In the present paper a Hungarian Krishna devotee’s attitude towards Christianity is being scrutinized. It is postuleted that the devotee’s re-interpretation of Christian doctrines of faith can be regarded as an aim of inculturation which is in accordance with his religious community’s main principles. The temporary virtual communities formed by readers leaving comments are also included in the analysis.
In this paper the author studies the relationship of Christian communities in Pannonia. On the basis of literary (esp. Victorinus of Poetovio) and epigraphical sources it can be stated that the first communities were of Greek origin. The knowledge of Greek can be pointed out in Latin inscriptions as well. Especially the case of Sirmium was studied. In the present paper the author reinterpreted a Greek and a Latin inscription from Sirmium and Savaria as Christians.
historical and contemporary religions – Hinduism, Buddhism, Jainism, Judaism, Islam, and Christianity – providing widespread confirmation of entheogens in the formation of the major world religions, which often left evidence of these practices in art. – There
meanings like fidelis ‘faithful’ 98 and pius ‘pious’ as well as borrowings from Greek like presbyter ‘priest’ 99 are neologisms that reflect the spread of Christianity. The most common lexical features are the substitution of patres (often
Recent research has increasingly questioned the “grand dichotomy” between “Paganism” and Christianity and brings into light the prominence of spaces with shared meanings in diverse cults related to mystic beliefs and practices. An excellent example is Vibia's tomb within Praetextatus' catacomb, on the Via Appia. Dated to the 4th century AD, this place combines epigraphy and a fascinating iconography pointing to a mystic initiation of the deceased within a syncretic context.
The Cumans, also known as Kipchaks and Polovcians, flourished during the 11th–13th centuries in the territory of the East European steppe. At the beginning of the 13th century the Hungarian Kingdom turned its attention to the Cumans. As a consequence, in 1227 Bortz, the fourth chieftain of the Cumans, sent his son, along with a retinue, to Esztergom, the seat of the Hungarian Archbishop, to embrace Christianity. The Dominican missionaries baptised Bortz and his people. This act was motivated by political considerations on both the Cuman and Hungarian sides.The aim of this paper is threefold. First, it analyses Bortz’s name and his position occupied among the Cuman leaders. Secondly, the complicated problem of the habitat of the Cuman group led by Bortz is investigated. Finally, the motives for his conversion to Christianity are discussed.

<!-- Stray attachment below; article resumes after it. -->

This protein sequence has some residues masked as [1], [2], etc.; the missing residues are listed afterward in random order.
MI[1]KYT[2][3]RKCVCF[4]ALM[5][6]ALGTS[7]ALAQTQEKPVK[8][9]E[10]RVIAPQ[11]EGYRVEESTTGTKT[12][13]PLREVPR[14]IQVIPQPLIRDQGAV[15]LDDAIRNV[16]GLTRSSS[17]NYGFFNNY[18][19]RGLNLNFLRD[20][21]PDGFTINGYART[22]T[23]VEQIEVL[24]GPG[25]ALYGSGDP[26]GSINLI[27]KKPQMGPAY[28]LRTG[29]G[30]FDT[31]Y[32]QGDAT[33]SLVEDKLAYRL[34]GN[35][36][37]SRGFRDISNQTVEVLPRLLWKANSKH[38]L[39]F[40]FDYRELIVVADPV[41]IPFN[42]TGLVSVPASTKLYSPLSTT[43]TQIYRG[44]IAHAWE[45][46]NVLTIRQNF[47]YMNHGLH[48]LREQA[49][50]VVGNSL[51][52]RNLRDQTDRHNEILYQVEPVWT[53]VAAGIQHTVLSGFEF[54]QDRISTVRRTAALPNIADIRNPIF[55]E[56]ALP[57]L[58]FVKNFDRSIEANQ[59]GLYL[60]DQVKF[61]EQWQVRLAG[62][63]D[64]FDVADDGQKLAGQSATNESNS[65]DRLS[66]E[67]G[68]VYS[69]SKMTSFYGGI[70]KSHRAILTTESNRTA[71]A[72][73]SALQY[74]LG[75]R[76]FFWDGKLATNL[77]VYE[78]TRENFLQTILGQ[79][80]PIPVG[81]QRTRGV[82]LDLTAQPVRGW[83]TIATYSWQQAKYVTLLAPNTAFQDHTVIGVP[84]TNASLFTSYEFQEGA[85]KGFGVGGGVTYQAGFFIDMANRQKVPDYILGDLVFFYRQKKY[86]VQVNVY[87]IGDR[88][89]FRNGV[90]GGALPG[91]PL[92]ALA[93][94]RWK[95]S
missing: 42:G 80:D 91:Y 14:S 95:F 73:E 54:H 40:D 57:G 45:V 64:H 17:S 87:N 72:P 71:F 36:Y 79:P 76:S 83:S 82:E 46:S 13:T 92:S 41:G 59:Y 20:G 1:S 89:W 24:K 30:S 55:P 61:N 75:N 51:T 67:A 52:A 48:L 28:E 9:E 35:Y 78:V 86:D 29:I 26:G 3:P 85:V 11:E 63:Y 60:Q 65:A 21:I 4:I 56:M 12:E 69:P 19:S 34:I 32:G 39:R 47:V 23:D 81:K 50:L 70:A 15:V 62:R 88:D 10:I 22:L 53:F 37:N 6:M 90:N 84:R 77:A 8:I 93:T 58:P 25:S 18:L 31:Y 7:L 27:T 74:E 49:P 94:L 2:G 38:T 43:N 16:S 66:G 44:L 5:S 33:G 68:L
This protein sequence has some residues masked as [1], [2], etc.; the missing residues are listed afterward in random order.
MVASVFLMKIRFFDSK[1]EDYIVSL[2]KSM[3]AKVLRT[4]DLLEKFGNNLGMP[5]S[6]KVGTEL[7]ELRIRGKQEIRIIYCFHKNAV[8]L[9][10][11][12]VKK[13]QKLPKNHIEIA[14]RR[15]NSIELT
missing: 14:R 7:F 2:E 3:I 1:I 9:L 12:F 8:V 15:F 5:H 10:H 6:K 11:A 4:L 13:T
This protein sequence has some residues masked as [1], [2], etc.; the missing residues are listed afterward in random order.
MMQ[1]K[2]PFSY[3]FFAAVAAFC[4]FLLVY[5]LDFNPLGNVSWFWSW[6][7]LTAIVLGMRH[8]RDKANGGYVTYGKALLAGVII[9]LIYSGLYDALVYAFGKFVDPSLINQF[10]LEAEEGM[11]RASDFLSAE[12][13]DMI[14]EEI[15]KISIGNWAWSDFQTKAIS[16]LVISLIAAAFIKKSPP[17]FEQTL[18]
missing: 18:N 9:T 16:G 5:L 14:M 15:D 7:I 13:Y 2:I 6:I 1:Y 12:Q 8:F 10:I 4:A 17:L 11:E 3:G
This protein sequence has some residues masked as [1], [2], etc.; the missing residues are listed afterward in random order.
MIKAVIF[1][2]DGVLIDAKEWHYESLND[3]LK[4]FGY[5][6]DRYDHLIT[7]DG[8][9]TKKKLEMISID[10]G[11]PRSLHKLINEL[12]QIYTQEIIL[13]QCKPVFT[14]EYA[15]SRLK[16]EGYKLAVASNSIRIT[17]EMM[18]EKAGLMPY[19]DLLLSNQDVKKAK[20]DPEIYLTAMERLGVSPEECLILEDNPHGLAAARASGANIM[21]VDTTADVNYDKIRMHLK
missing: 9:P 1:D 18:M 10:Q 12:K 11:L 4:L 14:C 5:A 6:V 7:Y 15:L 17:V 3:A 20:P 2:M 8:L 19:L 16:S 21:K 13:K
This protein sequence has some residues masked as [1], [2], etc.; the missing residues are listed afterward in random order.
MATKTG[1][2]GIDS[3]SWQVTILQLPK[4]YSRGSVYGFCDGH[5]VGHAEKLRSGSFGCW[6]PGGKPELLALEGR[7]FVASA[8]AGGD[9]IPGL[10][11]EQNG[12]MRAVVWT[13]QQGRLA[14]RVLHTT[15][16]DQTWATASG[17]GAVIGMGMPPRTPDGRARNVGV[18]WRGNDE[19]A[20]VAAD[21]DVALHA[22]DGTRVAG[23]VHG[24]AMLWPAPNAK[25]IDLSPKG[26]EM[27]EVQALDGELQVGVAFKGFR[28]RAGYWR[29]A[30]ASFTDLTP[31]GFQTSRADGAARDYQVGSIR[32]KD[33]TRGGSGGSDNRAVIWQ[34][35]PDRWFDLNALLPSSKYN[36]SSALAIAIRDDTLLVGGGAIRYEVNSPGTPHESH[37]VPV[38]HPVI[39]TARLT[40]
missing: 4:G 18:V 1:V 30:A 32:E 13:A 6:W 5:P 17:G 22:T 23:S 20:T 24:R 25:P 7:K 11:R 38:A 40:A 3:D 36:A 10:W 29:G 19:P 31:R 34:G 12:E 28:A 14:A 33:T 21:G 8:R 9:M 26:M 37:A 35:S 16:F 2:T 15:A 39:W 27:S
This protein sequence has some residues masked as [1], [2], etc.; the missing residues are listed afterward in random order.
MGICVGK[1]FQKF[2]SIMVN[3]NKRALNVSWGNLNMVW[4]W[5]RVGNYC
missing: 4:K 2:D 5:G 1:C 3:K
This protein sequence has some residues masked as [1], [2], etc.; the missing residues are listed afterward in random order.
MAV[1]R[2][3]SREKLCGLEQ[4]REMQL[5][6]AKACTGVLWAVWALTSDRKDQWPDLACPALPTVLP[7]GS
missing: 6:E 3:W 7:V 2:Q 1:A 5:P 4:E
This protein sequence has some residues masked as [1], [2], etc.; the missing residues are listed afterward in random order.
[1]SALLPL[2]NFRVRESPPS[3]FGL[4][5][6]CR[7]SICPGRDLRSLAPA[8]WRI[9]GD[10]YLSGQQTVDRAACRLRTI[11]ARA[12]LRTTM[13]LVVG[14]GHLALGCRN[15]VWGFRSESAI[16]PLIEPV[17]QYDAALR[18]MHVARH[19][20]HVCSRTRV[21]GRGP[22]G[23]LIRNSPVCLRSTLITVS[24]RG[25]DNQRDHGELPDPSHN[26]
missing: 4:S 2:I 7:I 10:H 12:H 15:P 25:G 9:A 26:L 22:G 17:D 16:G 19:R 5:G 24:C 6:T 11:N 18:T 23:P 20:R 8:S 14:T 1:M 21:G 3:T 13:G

This article is about realities embedded in the notions of “religiosity” and “Armenian religious identity” in contemporary Armenia. It is focused on some patterns of the Armenian national religion and official forms of Armenian Apostolic Christianity. In particular, the article discusses links, attitudes, interrelations, contradictions and mutual influences of doctrinal Armenian Apostolic Christianity and its vernacular versions. The Armenian version of vernacular Christianity includes the religious practices of worshipping local saints, magic, healing and divination. An attempt to outline three conventional models of religiosity within the Armenian Apostolic Christian identity, those of “grassroots”, “privatized”, and “fundamental”, has been made in the paper, and the main patterns of attitudes among these models are discussed. In fact, these models of religiosity represent different religious subcultures, with different systems of signs and different patterns of religious mentality, though sharing the symbols, values, and priorities of Armenian Apostolic Christian identity at the national level.
Drawing on the testimonia of the Antiquity and the relevant special literature, the paper outlines and summarizes the three cardinal point under discussion which have emerged in connection with the education and youth of Julianus Apostata (361-363). They are the following: the emperor's date of birth; the date of his exilement and deportation to Macellum; the year of his initiation into the Mithras cult. The author's primary interest is centered on the date of the emperor's banishment, as he thinks that Julianus elected to finally abandon Christianity already in Macellum, before his formal introduction to the cult. Considering his age, Julianus may have stayed on the Cappadocian estate between 345 and 351.